It was an emotional outburst which does not serve you odd claim that you are a free will machine as if you yourself were not a part of the universe, but a natural force of your own making immune to causality. I think not.
Not so much. There is a third path: namely that things (meaning neurologic decision making, not the behavior of billiard balls) can have a cause, but the cause is not predetermined.
"As usual... it depends."

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ThomasHobbes
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Re: Free will

Post by ThomasHobbes » September 27th, 2018, 5:40 pm

chewybrian wrote:
September 27th, 2018, 1:48 pm
ThomasHobbes wrote:
September 25th, 2018, 11:23 am
Either you think things are caused, or they spring into existence without cause. If you want to pick and chose those that are uncaused, then you need an argument. The only argument you seemed to put forward is the absurd idea that we can do things and blame it on the universe avoiding personal responsibility. This is a strawman which no serious determinist is saying, nor ever will.
It was an emotional outburst which does not serve you odd claim that you are a free will machine as if you yourself were not a part of the universe, but a natural force of your own making immune to causality. I think not.
I did not put forth any such argument because I was not responding to you or to your abstract "serious determinist", but rather to Thinking Critical, and by extension, the concrete determinist in the video which he linked. That guy says just what I attributed to him. He says that the universe will determine every action you take, further adding that we should consider altering our justice system, since there is no such thing as guilt or innocence, but only healthy or broken brains. He says that when you think you make a choice, there was really one and only one option which was already determined by prior events, which accumulate to cause your actions in the present. He says that if he had a big enough computer to do the math, and he knew the location of every atom in your body, then he could predict your actions with 100% certainty. This seems to me to represent the determinist position. If it does not, please tell us in what way(s) it does not, and what the actual position of the "serious determinist" would be.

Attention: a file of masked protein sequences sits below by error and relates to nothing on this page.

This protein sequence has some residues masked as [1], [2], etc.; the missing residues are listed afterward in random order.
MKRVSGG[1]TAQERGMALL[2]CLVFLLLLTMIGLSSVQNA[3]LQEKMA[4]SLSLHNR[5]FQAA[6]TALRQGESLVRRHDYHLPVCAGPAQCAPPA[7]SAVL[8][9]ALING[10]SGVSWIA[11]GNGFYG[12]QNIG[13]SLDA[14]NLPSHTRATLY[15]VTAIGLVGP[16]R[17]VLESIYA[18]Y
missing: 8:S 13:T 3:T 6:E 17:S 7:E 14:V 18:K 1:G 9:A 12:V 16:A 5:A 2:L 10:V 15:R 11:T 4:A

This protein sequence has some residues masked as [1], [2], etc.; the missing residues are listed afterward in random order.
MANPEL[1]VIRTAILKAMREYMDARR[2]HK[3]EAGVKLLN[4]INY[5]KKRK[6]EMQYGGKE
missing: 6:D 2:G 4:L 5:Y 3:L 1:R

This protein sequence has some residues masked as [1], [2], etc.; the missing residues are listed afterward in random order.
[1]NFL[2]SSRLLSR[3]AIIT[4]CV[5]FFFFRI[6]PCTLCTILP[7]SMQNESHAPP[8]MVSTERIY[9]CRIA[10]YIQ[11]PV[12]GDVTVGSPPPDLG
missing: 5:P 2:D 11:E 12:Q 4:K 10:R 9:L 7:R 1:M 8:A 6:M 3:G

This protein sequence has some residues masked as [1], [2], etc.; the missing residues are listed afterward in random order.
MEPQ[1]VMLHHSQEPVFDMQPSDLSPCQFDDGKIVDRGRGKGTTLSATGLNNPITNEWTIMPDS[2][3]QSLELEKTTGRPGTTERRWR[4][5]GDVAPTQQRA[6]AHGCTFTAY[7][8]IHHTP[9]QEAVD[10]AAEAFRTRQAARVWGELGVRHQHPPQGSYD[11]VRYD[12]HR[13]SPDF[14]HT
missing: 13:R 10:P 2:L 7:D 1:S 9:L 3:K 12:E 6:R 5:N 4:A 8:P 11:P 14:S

My body are property are not immune to causality, but my will is.
Special case pleading with no justification.
You have no control, nor have you any idea what ultimately motivates your will. My guess is that it is caused like every thing else in the universe.
As Schopenhauer says; "You can do as you will; but you cannot will as you will". You are stuck up a creek without a paddle, since you insist that everything is causal, but refuse to admit that your will is too. I'm afraid that, like turtles, its causality all the way down.

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Re: Free will

Post by chewybrian » September 28th, 2018, 8:37 am

ThomasHobbes wrote:
September 27th, 2018, 5:40 pm
Special case pleading with no justification.
You have no control, nor have you any idea what ultimately motivates your will. My guess is that it is caused like every thing else in the universe.
As Schopenhauer says; "You can do as you will; but you cannot will as you will". You are stuck up a creek without a paddle, since you insist that everything is causal, but refuse to admit that your will is too. I'm afraid that, like turtles, its causality all the way down.
I don't insist on anything. I am only giving my opinion on a very difficult topic. I can't do anything that you can't claim to have been caused, no matter how weird, original, or illogical my actions may seem. And, you'll only prove to my satisfaction that all my actions are caused when you can accurately predict all of them, just as you could accurately predict the motions of the planets or the movements of billiard balls.